Melanoma is a type of skin cancer. Melanoma tumors form in the skin’s pigment-producing cells or melanocytes. Growing evidence points to complex interactions between genetics and environmental exposures that contribute to the risk of developing melanoma. Ultraviolet (UV) radiation from the sun causes genetic mutations in melanocytes. This sun exposure interacts with genetic variations that may make people more or less vulnerable to such DNA damage. For example, genetic variations that control skin color or the cell’s ability to repair DNA, and that influence how easily people develop sunburn, all affect whether UV damage leads to melanoma. However, some forms of melanoma are not caused by sun exposure at all.
Most of the genetic variations linked to melanoma have a small effect on the risk of developing the disease. So, it is unlikely that these genes alone cause melanoma. Few studies have been able to map the complex interactions between genes and the environment that lead to melanoma. So far, it has been unclear if there are different genetic mechanisms that lead to an increased risk for sun-exposure linked melanoma and non-sun linked melanoma.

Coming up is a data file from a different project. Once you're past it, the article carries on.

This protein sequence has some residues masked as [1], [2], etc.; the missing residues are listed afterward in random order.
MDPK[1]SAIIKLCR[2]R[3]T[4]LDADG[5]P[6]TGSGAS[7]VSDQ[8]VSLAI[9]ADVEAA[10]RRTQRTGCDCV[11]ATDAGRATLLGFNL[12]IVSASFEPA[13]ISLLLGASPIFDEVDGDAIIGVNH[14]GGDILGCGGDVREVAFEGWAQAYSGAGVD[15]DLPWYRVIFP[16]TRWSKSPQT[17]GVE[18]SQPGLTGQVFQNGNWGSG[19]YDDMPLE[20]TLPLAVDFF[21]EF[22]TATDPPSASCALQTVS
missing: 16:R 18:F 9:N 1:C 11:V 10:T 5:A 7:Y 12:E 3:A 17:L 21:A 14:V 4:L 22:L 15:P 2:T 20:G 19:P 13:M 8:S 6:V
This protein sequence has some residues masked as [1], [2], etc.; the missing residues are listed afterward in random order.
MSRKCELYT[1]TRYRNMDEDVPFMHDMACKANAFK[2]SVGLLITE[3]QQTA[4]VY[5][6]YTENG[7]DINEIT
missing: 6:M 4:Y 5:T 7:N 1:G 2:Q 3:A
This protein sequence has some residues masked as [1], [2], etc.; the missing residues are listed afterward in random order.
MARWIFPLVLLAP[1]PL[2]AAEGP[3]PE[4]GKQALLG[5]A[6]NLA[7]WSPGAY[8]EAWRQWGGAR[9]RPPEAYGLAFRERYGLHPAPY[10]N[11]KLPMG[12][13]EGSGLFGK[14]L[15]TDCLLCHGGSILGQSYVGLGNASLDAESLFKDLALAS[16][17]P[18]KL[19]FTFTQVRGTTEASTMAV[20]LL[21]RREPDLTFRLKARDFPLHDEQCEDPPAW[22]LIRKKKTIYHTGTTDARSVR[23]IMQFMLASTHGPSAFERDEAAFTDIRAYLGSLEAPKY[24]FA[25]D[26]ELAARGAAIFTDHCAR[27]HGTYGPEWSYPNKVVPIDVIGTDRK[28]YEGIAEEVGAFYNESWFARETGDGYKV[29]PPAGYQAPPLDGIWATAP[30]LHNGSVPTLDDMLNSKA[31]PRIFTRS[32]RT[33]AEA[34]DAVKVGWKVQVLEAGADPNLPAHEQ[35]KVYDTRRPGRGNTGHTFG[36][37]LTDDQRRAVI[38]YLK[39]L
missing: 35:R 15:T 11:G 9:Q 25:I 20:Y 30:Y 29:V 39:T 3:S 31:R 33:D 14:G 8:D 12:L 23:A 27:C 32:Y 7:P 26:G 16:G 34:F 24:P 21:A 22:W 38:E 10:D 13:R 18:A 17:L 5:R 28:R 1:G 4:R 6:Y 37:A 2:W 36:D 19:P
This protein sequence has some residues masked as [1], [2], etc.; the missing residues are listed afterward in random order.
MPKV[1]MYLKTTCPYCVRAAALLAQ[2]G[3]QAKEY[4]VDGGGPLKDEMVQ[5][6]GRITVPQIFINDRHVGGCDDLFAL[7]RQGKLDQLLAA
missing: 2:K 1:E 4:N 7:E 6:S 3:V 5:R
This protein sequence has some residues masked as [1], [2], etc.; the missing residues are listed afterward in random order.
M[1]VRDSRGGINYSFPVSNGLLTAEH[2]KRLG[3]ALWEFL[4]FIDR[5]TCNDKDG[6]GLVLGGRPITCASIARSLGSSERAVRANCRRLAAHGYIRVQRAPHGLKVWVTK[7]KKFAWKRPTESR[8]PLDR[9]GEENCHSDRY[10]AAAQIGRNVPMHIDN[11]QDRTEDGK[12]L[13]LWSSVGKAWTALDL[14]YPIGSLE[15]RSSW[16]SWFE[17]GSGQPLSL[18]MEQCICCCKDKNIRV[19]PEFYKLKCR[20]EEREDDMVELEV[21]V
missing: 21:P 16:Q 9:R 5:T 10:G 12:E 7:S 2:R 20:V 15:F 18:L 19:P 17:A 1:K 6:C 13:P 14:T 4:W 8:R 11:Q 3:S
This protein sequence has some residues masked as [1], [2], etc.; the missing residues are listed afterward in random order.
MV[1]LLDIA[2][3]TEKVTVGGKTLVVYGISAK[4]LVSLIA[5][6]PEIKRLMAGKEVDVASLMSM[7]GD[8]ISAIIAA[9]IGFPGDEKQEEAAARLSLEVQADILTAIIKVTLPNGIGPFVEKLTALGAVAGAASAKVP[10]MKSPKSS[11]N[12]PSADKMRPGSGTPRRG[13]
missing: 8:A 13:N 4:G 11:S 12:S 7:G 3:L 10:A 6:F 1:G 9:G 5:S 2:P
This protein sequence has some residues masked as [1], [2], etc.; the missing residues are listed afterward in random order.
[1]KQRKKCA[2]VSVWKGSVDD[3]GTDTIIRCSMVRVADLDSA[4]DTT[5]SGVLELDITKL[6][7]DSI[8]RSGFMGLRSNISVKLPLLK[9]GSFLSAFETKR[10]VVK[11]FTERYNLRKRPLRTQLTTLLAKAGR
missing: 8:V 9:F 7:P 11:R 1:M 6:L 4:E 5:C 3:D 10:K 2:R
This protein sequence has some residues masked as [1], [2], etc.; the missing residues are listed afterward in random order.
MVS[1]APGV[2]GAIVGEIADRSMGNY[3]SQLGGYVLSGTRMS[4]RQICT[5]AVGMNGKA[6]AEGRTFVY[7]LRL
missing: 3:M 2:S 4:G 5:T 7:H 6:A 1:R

Now, Ferguson et al. show that variations in the genes involved in DNA repair during normal cell growth are linked to non-sun linked melanoma. Sun-linked melanoma, on the other hand, was associated with genes involved in the production of proteins in part of the cell called ribosomes. In the experiments, the effects of both UV light and various genetic variations were assessed across many different strains of mice. Mutations that impair the cell’s ability to repair UV-induced DNA damage or that contribute to excessive inflammation in response to sunburn did not increase melanoma susceptibility in these experiments.
Ferguson et al. show that the amount of UV-induced DNA damage alone does not explain melanoma risk, which may not always depend on skin pigmentation. The experiments also suggest that non-UV linked melanoma is caused by a different mechanism than sun exposure-linked melanoma. Learning more about different genetic factors that affect the risk of developing different types of melanoma may help scientists develop more specific treatments.